October 17, 2013
Farzad Mostashari, the former National Coordinator of the ONC, went on a surprise attack last week during his remarks at the CHIME conference in Scottsdale. His target: the “out-of-business” status of the federal government over the last weeks, and long term budgeting issues that are hampering ONC’s work in managing healthcare transformation.
“Can I talk about ONC’s budget?” he declaimed, interrupting his own comments about the need to work together towards Meaningful Use / MIPS. “I guess I would say, because I’m no longer with the government, I can be pretty blunt about this.”
As a preamble, Mostashari noted that the federal shutdown had prevented him even from finding someone to whom he should give his badge on his last day of work at ONC.
He continued: “Maybe you’ve noticed, but… our certification process is furloughed right now. The ONC standards work has stopped. The policy work has stopped. Not having a budget, people don’t see it. There’s so much other work of government that people don’t see, and you only see when failures occur. And then you are like, so where’s the government?”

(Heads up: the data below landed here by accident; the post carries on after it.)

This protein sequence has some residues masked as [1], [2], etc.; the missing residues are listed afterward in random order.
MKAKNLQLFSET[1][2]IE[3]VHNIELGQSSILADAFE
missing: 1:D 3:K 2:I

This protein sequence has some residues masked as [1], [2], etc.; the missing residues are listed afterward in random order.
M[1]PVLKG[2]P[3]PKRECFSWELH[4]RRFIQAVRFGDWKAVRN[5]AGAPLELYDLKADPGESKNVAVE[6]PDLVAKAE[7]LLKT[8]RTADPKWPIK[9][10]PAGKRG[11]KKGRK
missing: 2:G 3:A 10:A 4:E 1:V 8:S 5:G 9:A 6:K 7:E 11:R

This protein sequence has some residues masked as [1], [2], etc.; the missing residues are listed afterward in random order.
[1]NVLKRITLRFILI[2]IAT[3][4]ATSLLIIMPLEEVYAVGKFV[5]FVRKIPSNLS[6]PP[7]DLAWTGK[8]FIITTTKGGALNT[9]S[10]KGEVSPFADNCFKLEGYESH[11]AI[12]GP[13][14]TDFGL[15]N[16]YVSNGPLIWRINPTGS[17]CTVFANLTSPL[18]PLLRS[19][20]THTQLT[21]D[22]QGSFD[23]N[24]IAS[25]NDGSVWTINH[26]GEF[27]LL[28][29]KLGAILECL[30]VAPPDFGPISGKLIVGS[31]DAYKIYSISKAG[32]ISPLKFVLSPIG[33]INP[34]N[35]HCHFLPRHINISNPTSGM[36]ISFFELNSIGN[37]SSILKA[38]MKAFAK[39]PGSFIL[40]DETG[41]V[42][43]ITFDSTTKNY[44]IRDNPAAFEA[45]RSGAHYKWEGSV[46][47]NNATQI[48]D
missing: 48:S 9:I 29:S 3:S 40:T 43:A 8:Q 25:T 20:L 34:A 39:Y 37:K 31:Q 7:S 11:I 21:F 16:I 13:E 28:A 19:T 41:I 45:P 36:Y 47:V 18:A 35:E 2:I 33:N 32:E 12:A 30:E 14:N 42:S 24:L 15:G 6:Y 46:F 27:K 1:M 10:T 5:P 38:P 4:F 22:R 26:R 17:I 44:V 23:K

Visibly startling many of the hospital CIOs and healthcare vendors in the room, Mostashari volunteered the details of ONC’s continuing budget worries. “The ONC budget is $60 million. Year after year the ONC budget has been $60 million, $60 million. That’s the entire ONC budget to do all of the standards work, all of the coordination work, the certification work, all of it.”
Mostashari fumed about the irony of the ONC budget as compared to the size of the industry it serves: “The thought of a $3 trillion healthcare industry, a $30 billion health IT industry, and you can’t get funding for the government agency that’s responsible for that, is really problematic…. I really worry about this continuing budget by crisis. It’s no way to run a railroad.”
“The budgets are not only capped, they’re frozen. It’s like having a household budget for diapers and your kid is in grade school now, but you still have to have a diaper budget and you can’t have a school book budget.”